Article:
Taking Pictures of Strangers While Traveling

Flower Lady in Vientiane

Flower Lady in Vientiane

This is one of my favorite pictures from my trip to Southeast Asia.

Unedited, unfiltered and no cropping.

The glowing offering of marigold flowers, a halo of rusty umbrella spokes and the two o’clock, Beer Laos drinking, family social hour frame the flower lady perfectly. Her face radiates serenity and pride even on a balmy day on the side of a polluted bus station road in the capital city of Laos, Vientiane.

I always hesitate to ask locals for photos when traveling. One, because I’m shy. Two, because the last thing I want to do is make strangers feel like I’m on a cultural safari and “oh wouldn’t you mind being my next subject?”

But they are by far my favorite photos. Glimpses of culture diversity and universality muddled into 5 x 8 inch reason to travel. And so I muster my sweetest girl-next-door-who-lives-out-of-a-dirty-backpack smile and point to my camera, begging for a photo of a busy Laotian flower lady. Her family giggles and claps at the novelty of a falang wanting a photo of their daily routine. The flower lady gives a small smile before confidently grabbing a bouquet of white daisies and freakin’ works it, giving the camera all she’s got.

Because that’s what makes a damn good picture.

Traveling is Hard (But Worth It)


Bus Station Bathroom in Thailand

My mama said there would be days like this. And there always are more than a few traveling.

The main point of my blog is to get people to travel. Plain and simple.

So I do my best to highlight the best of the best in my writing. But I would be lying to you if I covered up the hard parts.

The gross bathrooms. Hot and sticky buses with snoring travel mates. Having no idea where the hell you are. The stress of trying to figure out where you are going to go next (Planning, how I loathe thee.) The constant haggling. Crappy weather. Paying for one thing and getting another inferior thing. Waiting. Lots and lots of waiting.

Sometimes it just doesn’t seem worth it.

To the point where I’m asking myself “Why do I do this again? What part of this am I really enjoying?”

But one of the most import lessons I have learned from traveling is to be resilient and constantly grateful for what you have. Because:

#1 I have the opportunity to travel in the first place. (Read Burma/Myanmar post.)

#2 It’s ok to be annoyed by a boring/crappy day. Shit happens. But you should still see the beauty in being somewhere you’ve never been before. A bad day due to a motorbike flat tire accompanied by encounters with leeches and thunderous rain storms can all be rectified by a delicious green curry and a cold beverage in Muay Thai Fighter beer cozy.

At least, that’s what I think.

Moral of the story: Go somewhere. Anywhere. It’s worth it.

Notes from Traveling in Vietnam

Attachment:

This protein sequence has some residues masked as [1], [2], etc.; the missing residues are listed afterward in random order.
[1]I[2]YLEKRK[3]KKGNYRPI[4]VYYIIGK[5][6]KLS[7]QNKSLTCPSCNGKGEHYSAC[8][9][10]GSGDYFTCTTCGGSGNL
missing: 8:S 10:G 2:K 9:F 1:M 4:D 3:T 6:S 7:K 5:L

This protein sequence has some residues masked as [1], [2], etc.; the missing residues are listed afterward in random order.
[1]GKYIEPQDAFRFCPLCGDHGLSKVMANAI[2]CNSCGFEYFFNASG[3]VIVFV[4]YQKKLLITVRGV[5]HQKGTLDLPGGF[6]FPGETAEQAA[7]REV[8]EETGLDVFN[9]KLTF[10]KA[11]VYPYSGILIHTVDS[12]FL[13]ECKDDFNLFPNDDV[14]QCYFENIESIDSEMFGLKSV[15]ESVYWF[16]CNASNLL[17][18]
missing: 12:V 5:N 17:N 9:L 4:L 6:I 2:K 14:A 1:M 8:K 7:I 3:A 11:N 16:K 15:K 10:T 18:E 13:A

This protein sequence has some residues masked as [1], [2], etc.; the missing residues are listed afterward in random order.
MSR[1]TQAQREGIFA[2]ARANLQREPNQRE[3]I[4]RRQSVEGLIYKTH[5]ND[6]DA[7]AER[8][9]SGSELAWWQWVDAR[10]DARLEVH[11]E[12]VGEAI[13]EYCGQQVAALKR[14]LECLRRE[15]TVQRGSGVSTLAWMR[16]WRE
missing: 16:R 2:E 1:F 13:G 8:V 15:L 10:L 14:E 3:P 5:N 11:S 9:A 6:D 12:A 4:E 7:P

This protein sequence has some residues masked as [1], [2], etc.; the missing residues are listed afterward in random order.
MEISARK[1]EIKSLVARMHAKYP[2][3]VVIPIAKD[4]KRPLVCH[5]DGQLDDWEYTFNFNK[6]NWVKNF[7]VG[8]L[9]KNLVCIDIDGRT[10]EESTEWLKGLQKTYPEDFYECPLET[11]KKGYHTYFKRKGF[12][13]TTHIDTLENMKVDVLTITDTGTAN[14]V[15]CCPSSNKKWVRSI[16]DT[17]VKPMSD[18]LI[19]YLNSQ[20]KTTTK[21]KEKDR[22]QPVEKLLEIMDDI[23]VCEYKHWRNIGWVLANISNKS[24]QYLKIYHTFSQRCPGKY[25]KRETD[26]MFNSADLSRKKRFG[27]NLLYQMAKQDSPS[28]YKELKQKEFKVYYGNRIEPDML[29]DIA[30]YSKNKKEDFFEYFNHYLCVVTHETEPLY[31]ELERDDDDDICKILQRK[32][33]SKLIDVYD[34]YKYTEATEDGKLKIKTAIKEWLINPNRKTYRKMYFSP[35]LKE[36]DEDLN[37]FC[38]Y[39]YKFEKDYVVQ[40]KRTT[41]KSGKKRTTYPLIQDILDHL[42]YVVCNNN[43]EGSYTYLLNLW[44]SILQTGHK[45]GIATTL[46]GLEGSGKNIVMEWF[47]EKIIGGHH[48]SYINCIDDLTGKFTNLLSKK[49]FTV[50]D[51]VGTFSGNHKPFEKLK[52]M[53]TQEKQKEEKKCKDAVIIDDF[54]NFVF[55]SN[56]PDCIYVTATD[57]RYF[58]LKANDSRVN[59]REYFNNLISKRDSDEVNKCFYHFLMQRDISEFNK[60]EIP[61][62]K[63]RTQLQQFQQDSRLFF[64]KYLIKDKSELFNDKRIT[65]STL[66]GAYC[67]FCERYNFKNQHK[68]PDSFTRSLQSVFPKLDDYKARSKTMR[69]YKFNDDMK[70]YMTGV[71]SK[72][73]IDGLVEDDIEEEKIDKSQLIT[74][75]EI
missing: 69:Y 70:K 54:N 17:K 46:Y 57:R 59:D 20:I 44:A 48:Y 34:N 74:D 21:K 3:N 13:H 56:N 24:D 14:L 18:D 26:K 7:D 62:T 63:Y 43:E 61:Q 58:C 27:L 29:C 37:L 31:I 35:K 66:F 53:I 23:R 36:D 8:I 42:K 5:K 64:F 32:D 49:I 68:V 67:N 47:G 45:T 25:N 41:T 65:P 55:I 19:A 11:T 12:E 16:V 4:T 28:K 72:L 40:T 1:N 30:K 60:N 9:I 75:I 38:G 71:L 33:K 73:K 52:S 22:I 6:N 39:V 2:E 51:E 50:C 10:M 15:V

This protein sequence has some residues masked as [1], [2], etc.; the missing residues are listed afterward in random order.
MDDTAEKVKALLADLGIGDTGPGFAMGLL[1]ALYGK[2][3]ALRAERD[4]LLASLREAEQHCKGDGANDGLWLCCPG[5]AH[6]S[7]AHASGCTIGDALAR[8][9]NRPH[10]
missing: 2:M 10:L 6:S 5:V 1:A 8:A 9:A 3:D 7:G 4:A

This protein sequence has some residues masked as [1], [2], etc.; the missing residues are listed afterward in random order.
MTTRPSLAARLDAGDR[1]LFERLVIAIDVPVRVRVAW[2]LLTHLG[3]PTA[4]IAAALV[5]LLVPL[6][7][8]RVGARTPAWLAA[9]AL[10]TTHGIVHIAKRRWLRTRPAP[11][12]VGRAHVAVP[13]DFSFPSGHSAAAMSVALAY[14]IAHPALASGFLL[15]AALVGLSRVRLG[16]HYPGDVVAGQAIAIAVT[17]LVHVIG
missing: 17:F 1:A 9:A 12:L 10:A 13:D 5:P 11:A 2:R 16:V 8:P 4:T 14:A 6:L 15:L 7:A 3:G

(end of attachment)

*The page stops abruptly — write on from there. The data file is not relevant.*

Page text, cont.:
We absolutely loved Vietnam! In the 10 days we spent there we only scratched the surface of things to see in the north of the country.

Photo taken by hyperactive 5 year old Vietnamese child.

Photo taken by hyperactive 5 year old Vietnamese child outside of Sapa. It’s one of my favorites.

Where did we go?

1) Hanoi – A great place to start our trip. The busy streets scream “Welcome to Asia!” and waking up to delicious phở for breakfast makes the lengthy flight across the Pacific Ocean 100% worth it. Dodging the city’s 5 million motorbikes kept everything chaotic and interesting. You should eat all the street food you can get your hands on. Fresh mint, limes and green onions are included with everything. It’s delicious.

2) Halong Bay – TOURISTY but beautiful. Limestone islands rise out of aqua blue (& mildly polluted) water creating a peaceful zen feel. And you get to see it all from the deck of an old wooden boat.


As much as I generally avoid organized tours like the plague, a package tour is probably your best option to organize the ferries, boats, kayaking and lodging. We did the 3 days/ 2 nights in Halong Bay, staying the second night at Monkey Island Beach Resort which was well worth it. If you go, DO NOT stay in Cat Bat City. It is gross.


Aquamarine floating fishing villages keep the place from being a total tourist trap.

3) Sapa – My favorite place in Vietnam. The first thing you notices are the rows and rows of bright green rice paddy terraces.

Sapa-VietnamSapa is also famous the various indigenous groups that live in the area including H’mong, Black H’mong, Red Dao and others. Many of them make very intricate embroidery work which they shameless hawk in sweet high-pitched voices “You buy from meeee?!” (It’s more of a command than a question.)


Trekking is the most common way to see the countryside, but we decided it was well worth it to get on a bike. Of course it poured rain the night before which made for slippy, muddy downhill trails. We were able to get a little further off the beat and paths, catching a small glimpse of daily life and startling bored children sitting on front porches.


Since daily life generally involves water buffaloes and rice farming, three gringas on bikes always generated a sweet “HELLO!” while jumping up in the air.


What did we spend? My Budget for Vietnam

So my initial hope of $30/day didn’t quite work out too well since Vietnam is more expensive than other countries on my itinerary and honestly, I was too excited to be watching my budget closely.

  • Daily Budget: $50 Day
  • 30 Day Visa for Vietnam, Multiple Entries: $95
  • 3 Day Halong Bay Tour: $102
  • 2 Days Mountain Biking in Sapa: $90
  • Round-trip Night Train between Hanoi & Sapa: $62

Next stop Laos!